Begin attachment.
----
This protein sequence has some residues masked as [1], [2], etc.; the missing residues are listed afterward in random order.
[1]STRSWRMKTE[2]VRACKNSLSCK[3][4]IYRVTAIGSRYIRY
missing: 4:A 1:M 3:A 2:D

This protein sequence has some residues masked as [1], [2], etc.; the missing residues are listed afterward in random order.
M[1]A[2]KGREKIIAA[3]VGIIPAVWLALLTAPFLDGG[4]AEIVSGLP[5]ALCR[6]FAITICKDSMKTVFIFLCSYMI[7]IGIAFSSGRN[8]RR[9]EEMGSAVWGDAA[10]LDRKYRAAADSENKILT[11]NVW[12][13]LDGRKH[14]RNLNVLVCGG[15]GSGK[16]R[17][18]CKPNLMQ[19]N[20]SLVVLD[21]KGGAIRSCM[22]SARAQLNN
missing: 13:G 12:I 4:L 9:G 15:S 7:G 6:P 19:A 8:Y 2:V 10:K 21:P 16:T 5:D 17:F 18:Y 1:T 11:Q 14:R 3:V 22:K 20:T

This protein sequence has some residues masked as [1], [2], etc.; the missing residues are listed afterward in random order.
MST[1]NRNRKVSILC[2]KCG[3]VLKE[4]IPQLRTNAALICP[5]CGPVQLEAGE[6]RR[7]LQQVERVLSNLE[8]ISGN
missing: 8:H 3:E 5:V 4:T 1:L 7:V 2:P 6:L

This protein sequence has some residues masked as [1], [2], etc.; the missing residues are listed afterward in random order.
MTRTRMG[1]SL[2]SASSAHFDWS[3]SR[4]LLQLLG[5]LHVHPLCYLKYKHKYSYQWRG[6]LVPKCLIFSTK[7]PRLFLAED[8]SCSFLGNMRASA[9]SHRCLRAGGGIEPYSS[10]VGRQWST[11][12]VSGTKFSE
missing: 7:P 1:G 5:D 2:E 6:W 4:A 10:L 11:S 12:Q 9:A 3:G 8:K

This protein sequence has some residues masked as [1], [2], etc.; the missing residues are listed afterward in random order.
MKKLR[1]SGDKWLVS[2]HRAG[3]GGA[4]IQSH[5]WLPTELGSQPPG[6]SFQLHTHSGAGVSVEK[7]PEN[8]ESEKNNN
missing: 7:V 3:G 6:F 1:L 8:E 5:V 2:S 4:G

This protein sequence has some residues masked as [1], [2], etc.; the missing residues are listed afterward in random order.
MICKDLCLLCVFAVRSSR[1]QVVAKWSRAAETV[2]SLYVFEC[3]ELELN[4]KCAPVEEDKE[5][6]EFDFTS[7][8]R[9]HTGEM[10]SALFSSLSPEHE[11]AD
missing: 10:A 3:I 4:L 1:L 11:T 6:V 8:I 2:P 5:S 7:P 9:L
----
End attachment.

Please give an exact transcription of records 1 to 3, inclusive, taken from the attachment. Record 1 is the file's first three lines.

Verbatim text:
This protein sequence has some residues masked as [1], [2], etc.; the missing residues are listed afterward in random order.
[1]STRSWRMKTE[2]VRACKNSLSCK[3][4]IYRVTAIGSRYIRY
missing: 4:A 1:M 3:A 2:D

This protein sequence has some residues masked as [1], [2], etc.; the missing residues are listed afterward in random order.
M[1]A[2]KGREKIIAA[3]VGIIPAVWLALLTAPFLDGG[4]AEIVSGLP[5]ALCR[6]FAITICKDSMKTVFIFLCSYMI[7]IGIAFSSGRN[8]RR[9]EEMGSAVWGDAA[10]LDRKYRAAADSENKILT[11]NVW[12][13]LDGRKH[14]RNLNVLVCGG[15]GSGK[16]R[17][18]CKPNLMQ[19]N[20]SLVVLD[21]KGGAIRSCM[22]SARAQLNN
missing: 13:G 12:I 4:L 9:G 15:S 7:G 6:P 19:A 8:Y 2:V 10:K 21:P 16:T 5:D 17:F 18:Y 1:T 11:Q 14:R 3:V 22:K 20:T

This protein sequence has some residues masked as [1], [2], etc.; the missing residues are listed afterward in random order.
MST[1]NRNRKVSILC[2]KCG[3]VLKE[4]IPQLRTNAALICP[5]CGPVQLEAGE[6]RR[7]LQQVERVLSNLE[8]ISGN
missing: 8:H 3:E 5:V 4:T 1:L 7:V 2:P 6:L